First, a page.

When working with government and industry partners, CPAS researchers often publish formal research reports outside the peer-reviewed literature to enhance their accessibility to stakeholders and publics. They are archived here.
Tracking Trends in Industry Demand for Australia's Advanced Research Workforce
This report was created in collaboration between the Australian National University and Data61 within the Commonwealth Scientific and Industrial Research Organisation. It was funded by the Australian Government Department of Industry, Innovation and Science, with raw data provided by SEEK Limited. The project aimed to produce data and methods to address the following two key challenges for Australia: 1) helping universities prepare graduates for workplaces outside academia, and 2) helping industry to recognise the value of the research skills developed by graduates of PhD and MPhil programs. The project successfully used Machine Learning to analyse job ads in order to better understand Australian industry demand for highly skilled researchers. Though further research and development work is required, The Machine developed in this project can be used to perform a longitudinal examination of Australian industry response to the innovation agenda.Mewburn, Suominen and Grant 2017 Tracking Trends in Industry Demand for Australia's Advanced Research Workforce.pdf (PDF, 1.15 MB)
The Australian Beliefs and Attitudes Towards Science Survey
This report was initiated by Dr Rod Lamberts of CPAS and funded by the Department of Industry, Innovation and Science (DIIS). It both updates and expands upon the ANU Poll Australian national survey of public opinion about science Dr Lamberts and colleagues published in 2010. It also provides original Australian data to allow for international comparisons on some key questions from a US national survey published by the Pew Research Center in 2015. Overall, these results show that the majority of people are positively inclined towards science (and science, technology, engineering and mathematics (STEM) more broadly) and are having some kind of science-related conversations regularly. Further information and data tables are available from here.Lamberts 2017 The Australian Beliefs and Attitudes Towards Science Survey.pdf (PDF, 600.61 KB)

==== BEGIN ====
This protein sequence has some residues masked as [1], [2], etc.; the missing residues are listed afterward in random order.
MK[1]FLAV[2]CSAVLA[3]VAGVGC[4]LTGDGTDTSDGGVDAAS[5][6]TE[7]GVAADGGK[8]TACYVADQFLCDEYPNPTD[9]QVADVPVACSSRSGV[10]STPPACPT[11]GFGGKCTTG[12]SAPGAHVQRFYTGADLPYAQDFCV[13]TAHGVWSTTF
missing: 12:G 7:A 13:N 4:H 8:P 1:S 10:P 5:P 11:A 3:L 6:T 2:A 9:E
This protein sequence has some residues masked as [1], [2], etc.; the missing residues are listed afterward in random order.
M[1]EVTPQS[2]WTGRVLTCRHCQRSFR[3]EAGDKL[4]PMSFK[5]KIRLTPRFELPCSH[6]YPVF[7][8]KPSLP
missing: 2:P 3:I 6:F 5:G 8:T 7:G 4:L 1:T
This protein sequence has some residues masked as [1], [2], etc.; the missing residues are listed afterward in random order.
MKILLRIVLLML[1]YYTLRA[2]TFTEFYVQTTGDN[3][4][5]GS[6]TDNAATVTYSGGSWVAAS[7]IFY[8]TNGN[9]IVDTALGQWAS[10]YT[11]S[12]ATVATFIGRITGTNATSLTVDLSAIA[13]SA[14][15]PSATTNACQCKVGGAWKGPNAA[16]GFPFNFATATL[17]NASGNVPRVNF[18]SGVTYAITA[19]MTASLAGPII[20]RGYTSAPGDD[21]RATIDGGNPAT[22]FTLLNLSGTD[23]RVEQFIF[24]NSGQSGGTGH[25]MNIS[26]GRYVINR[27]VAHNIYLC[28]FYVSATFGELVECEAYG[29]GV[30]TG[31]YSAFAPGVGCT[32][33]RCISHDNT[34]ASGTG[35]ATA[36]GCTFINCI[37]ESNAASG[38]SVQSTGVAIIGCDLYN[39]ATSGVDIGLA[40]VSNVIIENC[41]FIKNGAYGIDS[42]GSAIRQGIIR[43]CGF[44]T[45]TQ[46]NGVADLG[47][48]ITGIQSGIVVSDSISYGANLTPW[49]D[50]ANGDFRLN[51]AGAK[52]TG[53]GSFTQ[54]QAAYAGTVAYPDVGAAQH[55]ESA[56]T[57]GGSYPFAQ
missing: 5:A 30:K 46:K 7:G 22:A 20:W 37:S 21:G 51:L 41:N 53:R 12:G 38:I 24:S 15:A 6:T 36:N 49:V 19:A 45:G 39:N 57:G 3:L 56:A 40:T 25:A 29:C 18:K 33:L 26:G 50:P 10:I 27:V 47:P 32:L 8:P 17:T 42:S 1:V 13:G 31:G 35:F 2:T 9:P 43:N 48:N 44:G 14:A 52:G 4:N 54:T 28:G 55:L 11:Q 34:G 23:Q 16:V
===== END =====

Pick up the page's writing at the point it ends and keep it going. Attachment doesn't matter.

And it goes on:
How do Australians Engage with Science?
This report was commissioned by Inspiring Australia and authored by Dr Suzette Searle from CPAS. It provides a nationally representative baseline of Australian attitudes toward and behaviours related to science and technology that can be used to monitor any changes over time. Specific points of interest include understanding Australians’ awareness, interest and engagement with science and technology, understanding current and preferred sources of information about science and technology, and exploring attitudes towards a range of values associated with science and technology and whether science is regarded as a good career option.Searle 2014 How do Australians Engage with Science.pdf (PDF, 3.07 MB)
Developing an Evidence Base for Science Engagement
This report was commissioned by Inspiring Australia and prepared by Professor Sue Stocklmayer and Dr Sean Perera from CPAS, with the Developing an Evidence Base for Science Engagement Working Group chaired by Mr Richard Eckersley. It offers a plan for identifying and sharing best practice for an evidence base for science engagement in Australia. It finds that much needs to be done to create stronger links between the constituent parts of Australia’s national innovation system, proposing ten recommendations divided into three main themes: The Australian Public, Science Engagement Enterprises, and Funding for Science Communication.Inspiring Australia 2011 Developing an Evidence Base for Science Engagement.pdf (PDF, 587.76 KB)
ANU Poll: Public Opinion about Science
This eighth ANUpoll, designed by CPAS researchers Dr Rod Lamberts and Dr Will Grant, looks at what Australians really think of science, scientists and, specifically, climate science. It also asks how Australians feel about science in comparison to topics like sport and religion. It shows that Australians have a diverse and complex relationship with science. Many of us are proud of our country’s scientific achievements and confident about their worth. However it also tells us that Australians are confused about climate science and unhappy when politicians ignore scientific advice.ANU Poll 2010 Public Opinion About Science.pdf (PDF, 1.29 MB)